The RTX 3080 Ti is not a particularly surprising graphics card, perhaps least so when you look at its key vitals during operation. At 350W, it's up there with the RTX 3090 in terms of power consumption—it's clocked slightly lower, and that stay from the ragged edge perhaps helps it save a little more energy than its bigger sibling, but it's not much more power-savvy either way.
The Founders Edition cooler all but ripped from an RTX 3080 does a fine job of keeping the larger chip cool, too. The RTX 3090's colossal cooler does an even better job, mind you, but its mass really is a sight to behold.
The RTX 3080 Ti shroud not only gets the job done, it looks decent doing it. I feel the shiny finish may be a little divisive (the RTX Super shrouds were really hit or miss), but as a fan of the Super line-up I nary mind it much. I'd even say it's quite nice.
What does the Nvidia GeForce RTX 3080 Ti mean for PC gaming?
The Nvidia GeForce RTX 3080 Ti is as much the all-powerful graphics card you'd expect it to be, but it doesn't shake up the current graphics card market to any great extent.
That's partially because there's not much of a graphics card market to speak of right now and price-to-performance ratios are all out of whack, but it also feels like Nvidia has decided to cautiously spike the price of the RTX 3080 Ti to avoid cannibalising the sales of RTX 3090 cards, as opposed to what could've been a more reactionary price tag to fend off any further advances by AMD.
I can't help but feel that if the $999 RX 6900 XT was able to go toe-to-toe with the RTX 3090 with more consistency, we would be looking at a cheaper card in the RTX 3080 Ti. As it stands, Nvidia retains the upper hand and isn't feeling pressured on pricing. Instead it's the existing Ampere generation that Nvidia has to work around with the RTX 3080 Ti, and Nvidia's parachuted the RTX 3080 Ti in right on target between the RTX 3080 and RTX 3090 to keep both as viable as ever.
Perhaps few gamers with any intent to purchase an RTX 3080 Ti will give two hoots about the more responsible option that is the RTX 3080—a card that remains just "****ing great" as the day it launched. The RTX 3080 is, as ever, the sensible choice. As a competitor to the $1,499 RTX 3090, though, the RTX 3080 Ti FE delivers something awfully close for $300 less.
The inevitable increase in price with third-party cards, and the likely scarcity of stock, will no doubt see the gap between the RTX 3080 Ti and the RTX 3090 shrink, and likely to a point where the two are indistinguishable in price. In that case, Ampere's Titan-a-like RTX 3090 is the materially better card—even if gamers may not often reap the benefits of its more generous memory buffer—and that could put the RTX 3080 Ti in a bit of a pinch down the line.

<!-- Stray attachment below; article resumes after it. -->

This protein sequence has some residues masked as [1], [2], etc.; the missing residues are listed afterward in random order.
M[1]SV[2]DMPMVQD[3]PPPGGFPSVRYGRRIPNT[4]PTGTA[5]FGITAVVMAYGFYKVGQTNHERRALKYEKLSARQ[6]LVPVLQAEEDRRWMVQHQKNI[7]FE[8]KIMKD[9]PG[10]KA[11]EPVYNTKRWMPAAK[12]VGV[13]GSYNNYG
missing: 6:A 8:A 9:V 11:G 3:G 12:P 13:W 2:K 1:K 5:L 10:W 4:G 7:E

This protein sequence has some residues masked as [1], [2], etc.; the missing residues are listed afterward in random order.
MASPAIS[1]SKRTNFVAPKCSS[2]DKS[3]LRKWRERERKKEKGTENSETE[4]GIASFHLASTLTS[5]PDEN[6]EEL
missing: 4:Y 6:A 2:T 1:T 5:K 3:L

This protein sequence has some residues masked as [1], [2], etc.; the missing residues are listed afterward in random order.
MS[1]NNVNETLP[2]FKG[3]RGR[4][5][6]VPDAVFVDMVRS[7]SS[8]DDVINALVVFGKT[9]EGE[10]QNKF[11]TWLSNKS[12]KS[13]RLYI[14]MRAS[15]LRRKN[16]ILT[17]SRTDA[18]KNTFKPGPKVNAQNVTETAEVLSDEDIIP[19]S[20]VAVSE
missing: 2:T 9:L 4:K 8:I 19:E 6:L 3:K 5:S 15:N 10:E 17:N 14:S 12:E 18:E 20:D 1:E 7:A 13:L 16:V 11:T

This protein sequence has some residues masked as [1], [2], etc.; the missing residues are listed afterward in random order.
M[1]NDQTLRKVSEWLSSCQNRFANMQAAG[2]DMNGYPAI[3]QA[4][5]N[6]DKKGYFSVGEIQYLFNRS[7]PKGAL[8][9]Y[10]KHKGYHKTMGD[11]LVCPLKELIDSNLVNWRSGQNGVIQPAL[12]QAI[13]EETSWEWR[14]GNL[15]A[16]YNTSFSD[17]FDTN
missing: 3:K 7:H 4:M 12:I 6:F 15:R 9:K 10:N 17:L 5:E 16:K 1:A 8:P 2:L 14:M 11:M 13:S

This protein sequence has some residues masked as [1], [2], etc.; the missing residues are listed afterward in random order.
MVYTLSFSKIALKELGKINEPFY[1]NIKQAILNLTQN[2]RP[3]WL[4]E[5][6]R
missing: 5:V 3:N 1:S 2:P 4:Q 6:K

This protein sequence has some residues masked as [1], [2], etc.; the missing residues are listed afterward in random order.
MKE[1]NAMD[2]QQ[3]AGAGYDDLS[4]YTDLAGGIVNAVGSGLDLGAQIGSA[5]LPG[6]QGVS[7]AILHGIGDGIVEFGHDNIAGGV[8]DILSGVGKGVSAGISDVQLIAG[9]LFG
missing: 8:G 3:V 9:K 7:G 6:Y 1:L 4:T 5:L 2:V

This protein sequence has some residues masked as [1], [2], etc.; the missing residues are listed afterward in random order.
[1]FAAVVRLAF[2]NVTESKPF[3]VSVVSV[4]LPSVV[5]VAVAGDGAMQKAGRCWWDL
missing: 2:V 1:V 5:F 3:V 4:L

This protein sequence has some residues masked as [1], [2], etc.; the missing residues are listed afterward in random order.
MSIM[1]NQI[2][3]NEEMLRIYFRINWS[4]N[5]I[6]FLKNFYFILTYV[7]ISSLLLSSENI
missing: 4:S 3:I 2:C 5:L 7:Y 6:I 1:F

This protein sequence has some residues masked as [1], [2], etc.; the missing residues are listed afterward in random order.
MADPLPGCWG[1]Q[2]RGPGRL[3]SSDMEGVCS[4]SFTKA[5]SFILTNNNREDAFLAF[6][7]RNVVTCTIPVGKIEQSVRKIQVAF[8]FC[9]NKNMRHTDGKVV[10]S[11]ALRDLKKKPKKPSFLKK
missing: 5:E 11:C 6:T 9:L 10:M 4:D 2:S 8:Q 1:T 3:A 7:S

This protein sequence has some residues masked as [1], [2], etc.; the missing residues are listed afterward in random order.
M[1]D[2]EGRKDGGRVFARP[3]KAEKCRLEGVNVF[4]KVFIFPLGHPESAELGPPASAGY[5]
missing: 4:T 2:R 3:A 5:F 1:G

That said, if you can pick up an RTX 3080 Ti Founders Edition at launch, for MSRP, you'll be snagging a deal so good we may never see anything like it for the duration of this card's lifespan.
Should you buy the Nvidia GeForce RTX 3080 Ti?
The GeForce RTX 3080 Ti remains an impressively powerful graphics card despite some inflexibility ingrained in the price—it will see some save a few pennies on ultra-high-end gaming PC builds and still claim top performance. The Ampere architecture is excellent, and stuffing more of it under that unassuming black and (polished) grey shroud simply makes for a great gaming chip.
It does, then, achieve what it set out to do: break the back of just about any game, API, or graphics-intensive task, even at 4K, and do so in a way that appeals direct to gamer's sensibilities. Though it's not quite the high-end price-to-performance champion the RTX 3080 is, the RTX 3080 Ti FE is in small part a better buy than an RTX 3090 FE.
For how long it will retain that small victory, who can say? The RTX 3080 Ti, like all those before it, is fodder for a GPU market in turmoil, and even barring any stock concerns the RTX 3080 Ti Founders Edition itself is a limited run. At some point, custom cards will be all that's available, if any, and high price tags for those chips from Nvidia's partners may diminish the only benefit the RTX 3080 Ti can claim over the RTX 3090.
Historically the Titan killer of a generation, the RTX 3080 Ti delivers more of a light shove to the RTX 3090 Titan-a-like than a knife through its heart. It is, however, a venerable graphics card for 4K gaming, and with its launch comes another bite at the cherry for GPU-starved gamers, which is at least worth something in these dire times.